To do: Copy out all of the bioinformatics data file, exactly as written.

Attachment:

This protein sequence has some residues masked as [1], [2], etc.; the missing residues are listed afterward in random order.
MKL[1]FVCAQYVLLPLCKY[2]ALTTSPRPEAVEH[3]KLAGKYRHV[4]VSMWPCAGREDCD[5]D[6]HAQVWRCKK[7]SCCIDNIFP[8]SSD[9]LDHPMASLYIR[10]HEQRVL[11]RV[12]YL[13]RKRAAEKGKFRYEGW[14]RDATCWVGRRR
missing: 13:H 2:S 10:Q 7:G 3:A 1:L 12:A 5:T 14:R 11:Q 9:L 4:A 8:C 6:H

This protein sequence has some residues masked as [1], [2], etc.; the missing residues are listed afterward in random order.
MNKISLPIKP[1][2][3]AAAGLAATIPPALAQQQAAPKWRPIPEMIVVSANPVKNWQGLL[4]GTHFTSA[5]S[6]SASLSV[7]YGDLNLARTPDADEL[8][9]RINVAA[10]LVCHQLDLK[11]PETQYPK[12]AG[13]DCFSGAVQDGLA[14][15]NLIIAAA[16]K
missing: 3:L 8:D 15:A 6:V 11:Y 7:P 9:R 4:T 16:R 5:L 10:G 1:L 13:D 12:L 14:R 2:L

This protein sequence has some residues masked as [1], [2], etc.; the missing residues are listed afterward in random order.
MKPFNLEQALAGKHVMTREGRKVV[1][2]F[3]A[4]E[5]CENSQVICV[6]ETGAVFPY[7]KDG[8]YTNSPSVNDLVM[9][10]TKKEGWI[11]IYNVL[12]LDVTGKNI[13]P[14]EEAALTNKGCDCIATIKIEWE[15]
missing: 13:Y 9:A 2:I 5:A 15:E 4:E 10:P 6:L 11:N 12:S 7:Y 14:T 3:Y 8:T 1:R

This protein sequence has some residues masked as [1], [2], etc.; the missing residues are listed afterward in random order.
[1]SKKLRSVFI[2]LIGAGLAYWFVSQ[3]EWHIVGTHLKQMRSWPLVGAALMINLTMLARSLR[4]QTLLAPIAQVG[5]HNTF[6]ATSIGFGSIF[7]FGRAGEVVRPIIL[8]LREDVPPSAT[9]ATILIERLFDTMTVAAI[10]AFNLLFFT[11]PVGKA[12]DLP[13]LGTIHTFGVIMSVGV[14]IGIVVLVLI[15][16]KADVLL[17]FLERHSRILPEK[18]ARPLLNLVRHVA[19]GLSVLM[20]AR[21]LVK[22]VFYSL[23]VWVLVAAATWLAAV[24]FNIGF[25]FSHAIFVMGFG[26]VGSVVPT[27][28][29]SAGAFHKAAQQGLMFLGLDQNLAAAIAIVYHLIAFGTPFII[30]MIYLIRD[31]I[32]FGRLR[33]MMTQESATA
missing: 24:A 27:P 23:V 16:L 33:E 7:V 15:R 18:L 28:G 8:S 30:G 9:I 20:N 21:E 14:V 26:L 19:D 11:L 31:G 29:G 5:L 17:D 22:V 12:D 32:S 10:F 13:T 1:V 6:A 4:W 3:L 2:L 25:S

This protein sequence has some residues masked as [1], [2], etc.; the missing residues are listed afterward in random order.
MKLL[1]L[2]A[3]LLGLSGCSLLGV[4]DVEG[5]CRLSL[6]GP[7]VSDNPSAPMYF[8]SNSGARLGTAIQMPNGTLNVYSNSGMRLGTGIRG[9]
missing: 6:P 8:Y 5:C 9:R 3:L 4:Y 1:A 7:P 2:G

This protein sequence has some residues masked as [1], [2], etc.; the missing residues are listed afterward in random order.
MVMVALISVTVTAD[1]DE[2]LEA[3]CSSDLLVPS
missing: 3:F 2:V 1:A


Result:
This protein sequence has some residues masked as [1], [2], etc.; the missing residues are listed afterward in random order.
MKL[1]FVCAQYVLLPLCKY[2]ALTTSPRPEAVEH[3]KLAGKYRHV[4]VSMWPCAGREDCD[5]D[6]HAQVWRCKK[7]SCCIDNIFP[8]SSD[9]LDHPMASLYIR[10]HEQRVL[11]RV[12]YL[13]RKRAAEKGKFRYEGW[14]RDATCWVGRRR
missing: 13:H 2:S 10:Q 7:G 3:A 1:L 12:A 5:T 14:R 11:Q 9:L 4:A 8:C 6:H

This protein sequence has some residues masked as [1], [2], etc.; the missing residues are listed afterward in random order.
MNKISLPIKP[1][2][3]AAAGLAATIPPALAQQQAAPKWRPIPEMIVVSANPVKNWQGLL[4]GTHFTSA[5]S[6]SASLSV[7]YGDLNLARTPDADEL[8][9]RINVAA[10]LVCHQLDLK[11]PETQYPK[12]AG[13]DCFSGAVQDGLA[14][15]NLIIAAA[16]K
missing: 3:L 8:D 15:A 6:V 11:Y 7:P 9:R 4:T 16:R 5:L 10:G 1:L 13:D 12:L 14:R 2:L

This protein sequence has some residues masked as [1], [2], etc.; the missing residues are listed afterward in random order.
MKPFNLEQALAGKHVMTREGRKVV[1][2]F[3]A[4]E[5]CENSQVICV[6]ETGAVFPY[7]KDG[8]YTNSPSVNDLVM[9][10]TKKEGWI[11]IYNVL[12]LDVTGKNI[13]P[14]EEAALTNKGCDCIATIKIEWE[15]
missing: 13:Y 9:A 2:I 5:A 15:E 4:E 10:P 6:L 11:N 12:S 7:Y 14:T 3:Y 8:T 1:R

This protein sequence has some residues masked as [1], [2], etc.; the missing residues are listed afterward in random order.
[1]SKKLRSVFI[2]LIGAGLAYWFVSQ[3]EWHIVGTHLKQMRSWPLVGAALMINLTMLARSLR[4]QTLLAPIAQVG[5]HNTF[6]ATSIGFGSIF[7]FGRAGEVVRPIIL[8]LREDVPPSAT[9]ATILIERLFDTMTVAAI[10]AFNLLFFT[11]PVGKA[12]DLP[13]LGTIHTFGVIMSVGV[14]IGIVVLVLI[15][16]KADVLL[17]FLERHSRILPEK[18]ARPLLNLVRHVA[19]GLSVLM[20]AR[21]LVK[22]VFYSL[23]VWVLVAAATWLAAV[24]FNIGF[25]FSHAIFVMGFG[26]VGSVVPT[27][28][29]SAGAFHKAAQQGLMFLGLDQNLAAAIAIVYHLIAFGTPFII[30]MIYLIRD[31]I[32]FGRLR[33]MMTQESATA
missing: 24:A 27:P 23:V 16:L 33:E 7:V 15:R 18:L 28:G 8:S 30:G 9:I 20:N 21:E 14:V 26:L 19:D 11:L 31:G 29:G 5:L 17:D 22:V 12:D 32:S 10:F 13:T 1:V 6:A 4:W 3:L 2:L 25:S

This protein sequence has some residues masked as [1], [2], etc.; the missing residues are listed afterward in random order.
MKLL[1]L[2]A[3]LLGLSGCSLLGV[4]DVEG[5]CRLSL[6]GP[7]VSDNPSAPMYF[8]SNSGARLGTAIQMPNGTLNVYSNSGMRLGTGIRG[9]
missing: 6:P 8:Y 5:C 9:R 3:L 4:Y 1:A 7:P 2:G

This protein sequence has some residues masked as [1], [2], etc.; the missing residues are listed afterward in random order.
MVMVALISVTVTAD[1]DE[2]LEA[3]CSSDLLVPS
missing: 3:F 2:V 1:A